Guido: OK, let's take a look at the terms:
"Graphic" and "Visual": Clearly, they refer to the image, the pictorial implementation.
"Recording" means exactly what it says. It means that it is created in real time and cannot be prepared. A real recorder does not interfere in the process - and that's where there is a link with Graphic Facilitation.
"Facilitation" literally means "making easier". The point is to make it easier for the group to reach a specific destination or to come to a certain area of knowledge. In Graphic Facilitation, the group facilitator actively participates in the process by using prepared pictorial "Templates" which serve the group as a starting point for their "visual journey" through the process. Of course, these images can also be created completely spontaneously.
"Scribing" means simultaneous recording in sketch form. A "Scribe" in the true sense of the word is a scribbler, a copyist. Thus, the word does not imply the visual, so it requires the addition of "Visual" or "Graphic".
"Thinking": Obviously this refers to thinking about visual imagery and pictorial understanding, I see what you mean, the title of David Sibbet’s book, makes this point... Visual Thinking is more global than the other terms - it is a prerequisite that these methods work.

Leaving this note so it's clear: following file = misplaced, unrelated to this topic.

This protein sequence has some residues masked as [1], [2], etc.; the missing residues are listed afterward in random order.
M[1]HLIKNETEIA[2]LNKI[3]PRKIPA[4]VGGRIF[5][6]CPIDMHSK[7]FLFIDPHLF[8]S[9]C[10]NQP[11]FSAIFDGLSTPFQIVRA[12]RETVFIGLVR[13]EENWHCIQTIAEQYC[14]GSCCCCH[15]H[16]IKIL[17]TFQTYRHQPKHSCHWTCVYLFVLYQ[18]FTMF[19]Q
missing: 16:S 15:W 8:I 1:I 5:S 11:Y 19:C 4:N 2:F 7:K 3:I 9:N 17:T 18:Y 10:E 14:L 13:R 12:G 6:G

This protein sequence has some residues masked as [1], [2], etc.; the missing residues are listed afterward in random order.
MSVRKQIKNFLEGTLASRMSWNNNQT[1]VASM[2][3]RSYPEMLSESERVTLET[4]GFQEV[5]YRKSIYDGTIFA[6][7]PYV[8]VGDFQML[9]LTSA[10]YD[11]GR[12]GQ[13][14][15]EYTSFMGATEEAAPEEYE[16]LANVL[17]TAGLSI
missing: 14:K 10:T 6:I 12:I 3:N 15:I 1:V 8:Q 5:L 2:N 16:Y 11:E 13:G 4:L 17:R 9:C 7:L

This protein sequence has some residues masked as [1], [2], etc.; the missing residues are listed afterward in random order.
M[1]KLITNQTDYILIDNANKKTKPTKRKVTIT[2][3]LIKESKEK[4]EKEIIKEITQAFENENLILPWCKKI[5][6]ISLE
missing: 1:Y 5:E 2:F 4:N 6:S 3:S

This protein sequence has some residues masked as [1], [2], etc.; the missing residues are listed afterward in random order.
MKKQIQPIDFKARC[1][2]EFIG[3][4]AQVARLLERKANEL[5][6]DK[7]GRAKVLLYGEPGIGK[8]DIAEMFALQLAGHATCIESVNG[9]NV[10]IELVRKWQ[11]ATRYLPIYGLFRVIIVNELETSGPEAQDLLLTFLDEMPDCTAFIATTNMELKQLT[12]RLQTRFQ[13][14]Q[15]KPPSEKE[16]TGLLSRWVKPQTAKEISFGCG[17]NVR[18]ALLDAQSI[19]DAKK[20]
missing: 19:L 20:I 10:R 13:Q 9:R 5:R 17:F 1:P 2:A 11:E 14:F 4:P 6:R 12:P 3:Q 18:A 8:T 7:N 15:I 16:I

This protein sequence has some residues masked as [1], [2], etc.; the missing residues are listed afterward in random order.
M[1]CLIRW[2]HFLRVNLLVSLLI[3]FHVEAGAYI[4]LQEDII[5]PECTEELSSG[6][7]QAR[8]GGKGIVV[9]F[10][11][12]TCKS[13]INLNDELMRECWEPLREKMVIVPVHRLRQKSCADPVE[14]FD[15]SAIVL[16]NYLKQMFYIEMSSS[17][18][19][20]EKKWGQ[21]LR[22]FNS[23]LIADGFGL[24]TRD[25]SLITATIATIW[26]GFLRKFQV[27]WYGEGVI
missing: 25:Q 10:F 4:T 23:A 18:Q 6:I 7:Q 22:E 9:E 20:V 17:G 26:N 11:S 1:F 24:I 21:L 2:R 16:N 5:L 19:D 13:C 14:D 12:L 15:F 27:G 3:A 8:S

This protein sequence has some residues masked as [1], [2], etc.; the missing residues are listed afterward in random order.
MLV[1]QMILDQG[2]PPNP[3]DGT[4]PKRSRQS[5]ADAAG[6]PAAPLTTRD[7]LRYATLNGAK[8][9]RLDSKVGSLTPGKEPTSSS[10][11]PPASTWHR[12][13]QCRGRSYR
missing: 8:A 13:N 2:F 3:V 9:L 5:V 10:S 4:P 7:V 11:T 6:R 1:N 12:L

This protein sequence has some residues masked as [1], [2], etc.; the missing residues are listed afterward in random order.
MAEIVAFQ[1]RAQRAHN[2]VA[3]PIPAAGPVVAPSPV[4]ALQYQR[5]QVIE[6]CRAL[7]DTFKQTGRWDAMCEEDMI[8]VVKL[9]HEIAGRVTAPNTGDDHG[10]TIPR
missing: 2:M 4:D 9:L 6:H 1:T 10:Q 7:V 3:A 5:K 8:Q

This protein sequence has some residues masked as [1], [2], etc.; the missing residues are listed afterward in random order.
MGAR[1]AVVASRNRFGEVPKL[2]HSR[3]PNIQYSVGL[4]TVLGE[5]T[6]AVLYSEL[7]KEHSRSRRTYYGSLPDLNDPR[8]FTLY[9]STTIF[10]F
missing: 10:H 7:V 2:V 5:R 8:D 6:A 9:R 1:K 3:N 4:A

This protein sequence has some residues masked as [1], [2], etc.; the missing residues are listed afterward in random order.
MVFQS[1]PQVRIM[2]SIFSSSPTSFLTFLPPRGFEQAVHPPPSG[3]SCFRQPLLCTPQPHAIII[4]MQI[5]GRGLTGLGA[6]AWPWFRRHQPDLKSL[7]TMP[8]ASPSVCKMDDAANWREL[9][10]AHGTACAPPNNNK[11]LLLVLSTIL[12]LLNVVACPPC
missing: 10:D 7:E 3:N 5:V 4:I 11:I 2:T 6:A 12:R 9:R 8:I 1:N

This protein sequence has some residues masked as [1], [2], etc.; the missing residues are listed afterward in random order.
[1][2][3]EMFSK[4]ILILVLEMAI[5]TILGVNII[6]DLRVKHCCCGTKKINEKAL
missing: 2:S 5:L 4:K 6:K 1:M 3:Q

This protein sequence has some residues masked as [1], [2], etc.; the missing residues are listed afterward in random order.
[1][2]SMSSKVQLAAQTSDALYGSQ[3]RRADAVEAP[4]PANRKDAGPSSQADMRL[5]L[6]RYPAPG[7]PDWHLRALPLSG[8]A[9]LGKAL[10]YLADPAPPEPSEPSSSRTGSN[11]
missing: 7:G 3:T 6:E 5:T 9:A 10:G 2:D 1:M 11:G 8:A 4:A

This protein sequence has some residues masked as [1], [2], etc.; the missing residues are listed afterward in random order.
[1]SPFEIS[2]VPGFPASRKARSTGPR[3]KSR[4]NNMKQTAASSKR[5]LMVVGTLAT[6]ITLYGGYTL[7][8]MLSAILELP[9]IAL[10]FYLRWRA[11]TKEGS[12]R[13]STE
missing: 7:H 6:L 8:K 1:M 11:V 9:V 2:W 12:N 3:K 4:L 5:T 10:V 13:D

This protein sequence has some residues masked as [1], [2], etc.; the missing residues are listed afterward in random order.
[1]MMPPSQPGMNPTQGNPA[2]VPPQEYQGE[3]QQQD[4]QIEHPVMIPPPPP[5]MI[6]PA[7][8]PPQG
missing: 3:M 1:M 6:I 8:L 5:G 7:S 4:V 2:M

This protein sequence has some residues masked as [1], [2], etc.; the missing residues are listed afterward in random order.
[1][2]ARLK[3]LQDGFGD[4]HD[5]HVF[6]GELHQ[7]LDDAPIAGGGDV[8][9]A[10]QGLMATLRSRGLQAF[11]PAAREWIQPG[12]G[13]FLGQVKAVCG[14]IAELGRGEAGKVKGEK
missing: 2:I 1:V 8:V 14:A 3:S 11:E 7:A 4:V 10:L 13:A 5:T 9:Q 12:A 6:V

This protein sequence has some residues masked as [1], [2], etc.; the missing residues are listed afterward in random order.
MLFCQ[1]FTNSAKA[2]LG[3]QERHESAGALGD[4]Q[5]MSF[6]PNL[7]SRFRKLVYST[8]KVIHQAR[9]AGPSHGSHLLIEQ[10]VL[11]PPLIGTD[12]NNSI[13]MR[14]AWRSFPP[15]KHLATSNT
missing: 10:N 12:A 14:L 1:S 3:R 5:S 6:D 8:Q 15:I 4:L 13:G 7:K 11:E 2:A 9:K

There are still way more terms around the subject as a whole- such as Visual Harvesting, Visual Note-Taking, Visual Sketch-Noting, Info Doodling ...

What unites the various branches? 

Guido: The image is the unifying element - or even the concept of "Visual Thinking". If that did not work, it would be nothing but smoke and mirrors. The differentiating factor is in my view the question of usefulness assessed in terms of a temporal framework. Is it used by an individual or a group? Is it used immediately or in the aftermath in the form of a protocol?
For example, Visual Sketch-Noting is a real alternative to conventional notes. It can be used by those who take notes during a conference - they can then also share them with others, for example by e-mail or Internet. If you like, Visual Sketch-Noting is a bit like Graphic Recording in miniature. Both methods work in their purest form, they are not one process - at least that's the assumption.
Participatory visual methods such as Graphic Facilitation, by contrast, are viewed in real time by all parties and live on input from the group.

Visualization has won a great deal of attention in recent years. Has the method developed? Are there any new developments?